Likewise, Mark’s account reverberates with other allusions to the OT Scriptures but particularly to the exodus theme. He reports that when Jesus left the boat “he saw a great crowd, and he had compassion on them, because they were like sheep without a shepherd” (6:34). The allusion may be easily missed because we Christians tend not to know the OT sufficiently well to hear the echoes of various passages first in Moses’s petitioning the Lord for his replacement (Num. 27:17) and then extended throughout the nation’s history as two prophets, Michaiah (1 Kings 22:17) and Ezekiel (Ezek. 34:5), lament that Israel is like sheep without a shepherd. Given the theme-setting placement and function of Isaiah 40:3 at the beginning of Mark’s Gospel (1:1-3), it seems fully warranted to infer that the evangelist refracts these OT echoes of the sheep needing a shepherd through Isaiah 40:11—“He tends his flock like a shepherd: He gathers the lambs in his arms and carries them close to his heart; he gently leads those that have young”—since Isaiah is the apparent portion of the OT Scriptures on which Mark principally meditates (Mark 1:1-3).[5] The phrasing of Mark 6:34 is much like that of Numbers 27:15-17—“Moses said to the Lord, ‘May the Lord, the God who gives breath to all living things, appoint someone over this community to go out and come in before them, one who will lead them out and bring them in, so the Lord’s people will not be like sheep without a shepherd” (ὡς πρόβατα μὴ ἔχοντα with ποιμένα ὡσεὶ πρόβατα, Mark 6:34; οἱ̂ς οὐκ ἔστιν ποιμήν, Num. 27:17).[6] It seems reasonable to infer from Mark’s account that the OT foreshadowing theme of a call for a shepherd to watch over Israel which begins with Moses’s prayer, as narrated in Numbers 27:15-17 and recurs in the prophetic voices of Michaiah (1 Kings 22:17) and Ezekiel (34:5), finds its fulfillment now in Jesus’ re-dramatization of the miraculous feeding of Israel with manna long ago in the wilderness.[7] For the latter day Joshua (Ἰησοῦς [Jesus], Greek for Joshua; cf. Num. 27:18—“Take Joshua the son of Nun. . .”) has compassion on the Israelites because they were like sheep without a shepherd. Thus, not only is Jesus greater than Moses; he is also greater than Joshua, for he is God’s “amen” to the petition Moses prayed long ago, for Jesus leads his sheep in the greater exodus that was simply foreshadowed by the exodus led by Moses and sustained by Joshua.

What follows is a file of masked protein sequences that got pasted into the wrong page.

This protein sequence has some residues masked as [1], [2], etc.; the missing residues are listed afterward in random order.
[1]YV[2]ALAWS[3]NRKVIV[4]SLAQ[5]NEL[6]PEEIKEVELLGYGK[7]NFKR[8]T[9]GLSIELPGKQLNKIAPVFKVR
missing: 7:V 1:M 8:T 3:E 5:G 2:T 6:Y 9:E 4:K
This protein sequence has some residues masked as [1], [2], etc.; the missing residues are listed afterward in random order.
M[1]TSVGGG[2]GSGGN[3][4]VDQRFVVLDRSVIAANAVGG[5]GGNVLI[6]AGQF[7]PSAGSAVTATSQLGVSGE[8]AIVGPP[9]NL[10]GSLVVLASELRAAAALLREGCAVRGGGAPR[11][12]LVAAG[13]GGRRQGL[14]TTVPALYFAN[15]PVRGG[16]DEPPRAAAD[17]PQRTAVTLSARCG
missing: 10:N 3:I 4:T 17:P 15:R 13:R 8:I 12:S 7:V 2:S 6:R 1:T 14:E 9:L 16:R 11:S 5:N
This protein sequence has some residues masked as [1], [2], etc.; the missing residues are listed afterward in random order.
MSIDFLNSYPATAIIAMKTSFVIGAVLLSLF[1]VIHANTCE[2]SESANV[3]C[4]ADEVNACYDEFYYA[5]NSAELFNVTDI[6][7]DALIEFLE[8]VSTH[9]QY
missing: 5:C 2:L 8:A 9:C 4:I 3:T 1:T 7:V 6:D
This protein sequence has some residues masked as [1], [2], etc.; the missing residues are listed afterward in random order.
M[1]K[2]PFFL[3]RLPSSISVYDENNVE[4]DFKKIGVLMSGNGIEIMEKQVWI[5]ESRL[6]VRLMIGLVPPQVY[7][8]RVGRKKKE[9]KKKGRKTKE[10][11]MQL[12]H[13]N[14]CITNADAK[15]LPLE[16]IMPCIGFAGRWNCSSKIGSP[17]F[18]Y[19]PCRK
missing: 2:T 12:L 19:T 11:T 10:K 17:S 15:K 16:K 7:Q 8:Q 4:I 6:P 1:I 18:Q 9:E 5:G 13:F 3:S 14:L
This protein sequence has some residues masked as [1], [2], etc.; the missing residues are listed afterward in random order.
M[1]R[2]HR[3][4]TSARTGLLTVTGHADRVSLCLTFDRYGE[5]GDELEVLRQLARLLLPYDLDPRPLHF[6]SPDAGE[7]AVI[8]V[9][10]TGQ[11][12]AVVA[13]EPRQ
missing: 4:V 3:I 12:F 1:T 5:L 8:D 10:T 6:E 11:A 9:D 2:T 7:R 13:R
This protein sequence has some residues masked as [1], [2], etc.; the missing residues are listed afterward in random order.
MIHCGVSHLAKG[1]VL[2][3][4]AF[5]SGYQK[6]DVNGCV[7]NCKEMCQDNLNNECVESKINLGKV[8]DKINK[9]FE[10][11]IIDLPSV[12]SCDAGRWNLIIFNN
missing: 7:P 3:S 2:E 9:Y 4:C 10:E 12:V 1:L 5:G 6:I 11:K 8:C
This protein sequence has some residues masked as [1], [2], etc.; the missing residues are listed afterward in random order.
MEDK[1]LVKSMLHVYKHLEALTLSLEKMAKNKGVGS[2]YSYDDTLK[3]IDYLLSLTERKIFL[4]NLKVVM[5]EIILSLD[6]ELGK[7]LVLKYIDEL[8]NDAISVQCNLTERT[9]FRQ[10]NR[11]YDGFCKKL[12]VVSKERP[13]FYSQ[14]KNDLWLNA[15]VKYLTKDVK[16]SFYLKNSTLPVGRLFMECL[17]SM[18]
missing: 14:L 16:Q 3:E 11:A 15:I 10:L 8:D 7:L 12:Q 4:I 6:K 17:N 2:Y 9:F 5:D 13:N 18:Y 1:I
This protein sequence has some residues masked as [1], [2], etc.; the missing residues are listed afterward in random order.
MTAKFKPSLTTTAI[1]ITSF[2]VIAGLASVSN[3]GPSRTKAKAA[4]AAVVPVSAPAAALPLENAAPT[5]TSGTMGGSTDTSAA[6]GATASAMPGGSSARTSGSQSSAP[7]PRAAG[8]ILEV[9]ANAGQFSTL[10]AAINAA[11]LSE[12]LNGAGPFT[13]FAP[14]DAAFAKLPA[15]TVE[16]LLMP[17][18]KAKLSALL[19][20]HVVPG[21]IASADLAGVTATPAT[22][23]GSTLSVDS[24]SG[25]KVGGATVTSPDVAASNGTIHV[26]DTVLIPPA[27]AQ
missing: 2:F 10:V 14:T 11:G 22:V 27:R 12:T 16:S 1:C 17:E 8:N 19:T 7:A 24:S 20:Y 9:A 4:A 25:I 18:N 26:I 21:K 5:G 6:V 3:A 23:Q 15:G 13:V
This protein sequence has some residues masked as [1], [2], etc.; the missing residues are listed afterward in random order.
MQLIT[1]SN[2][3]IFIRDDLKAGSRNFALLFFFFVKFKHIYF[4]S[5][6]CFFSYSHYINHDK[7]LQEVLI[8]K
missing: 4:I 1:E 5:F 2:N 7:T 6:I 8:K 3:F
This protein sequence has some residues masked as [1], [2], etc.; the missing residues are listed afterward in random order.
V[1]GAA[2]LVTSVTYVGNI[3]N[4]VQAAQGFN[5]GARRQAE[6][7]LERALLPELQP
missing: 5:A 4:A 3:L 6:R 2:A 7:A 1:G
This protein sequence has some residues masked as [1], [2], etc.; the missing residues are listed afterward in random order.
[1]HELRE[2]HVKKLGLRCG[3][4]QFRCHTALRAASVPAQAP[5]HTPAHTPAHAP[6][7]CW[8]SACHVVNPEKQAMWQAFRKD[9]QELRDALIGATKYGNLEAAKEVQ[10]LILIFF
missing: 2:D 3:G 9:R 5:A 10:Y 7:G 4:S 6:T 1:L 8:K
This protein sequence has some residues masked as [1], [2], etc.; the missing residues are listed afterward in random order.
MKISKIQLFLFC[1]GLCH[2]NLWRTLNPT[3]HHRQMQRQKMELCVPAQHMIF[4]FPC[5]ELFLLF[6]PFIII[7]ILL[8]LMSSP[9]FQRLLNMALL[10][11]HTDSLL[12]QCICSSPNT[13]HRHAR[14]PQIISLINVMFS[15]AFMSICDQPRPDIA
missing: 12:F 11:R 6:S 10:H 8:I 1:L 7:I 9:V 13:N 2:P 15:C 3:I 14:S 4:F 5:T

The shepherd-sheep (ποιμήν-πρόβατα) motif explicitly occurs again in Mark 14:27-28 when Jesus tells the Twelve—“‘You will all fall away, for it is written: “I will strike the shepherd, and the sheep will be scattered.’ But after I have risen, I will go ahead of you into Galilee.” Surely, not to link this account with the compassionate shepherd who miraculously provides sustenance for the large crowd in the wilderness would be a failure to hear correctly the message the evangelist conveys concerning Jesus Christ, the Son of God. Jesus’ saying of verse 28—“I go ahead of you into Galilee” (προάξω ὑμᾶς)—prepares for two more uses of the shepherd-sheep imagery without express mention of either “shepherd” (ποιμήν) or “sheep” (πρόβατα). Thus, given the explicit shepherd-sheep imagery of 14:27 united with the action of the shepherd who “goes ahead” of the sheep, the more veiled version of the same imagery, stated in 14:28, all attentive listeners will hear two additional subtle uses of the shepherd-sheep motif in Mark’s Gospel. The first occurs when Mark describes Jesus leading his disciples as a shepherd leads sheep on “the way” to Jerusalem where he will lay down his life on their behalf—“They were on their way up to Jerusalem, with Jesus leading the way, and the disciples were astonished, while those who followed were afraid” (προάγων αὐτούς, 10:32). The second comes at the close of the Gospel when at the empty tomb the heavenly witness instructs the women, “You are looking for Jesus the Nazarene, who was crucified. He has risen! He is not here. See the place where they laid him. But go, tell his disciples and Peter, ‘He is going ahead of you into Galilee. There you will see him, just as he told you’” (προάγει ὑμᾶς). Again, the same verb and imagery are used. The shepherd who laid down his life for the sheep has risen to return as their shepherd just as he promised. I must be content simply with piquing imaginations as I resist temptation to provide further unpacking of the richness and fullness of Mark’s shepherd-sheep imagery worthy of extensive study.[8]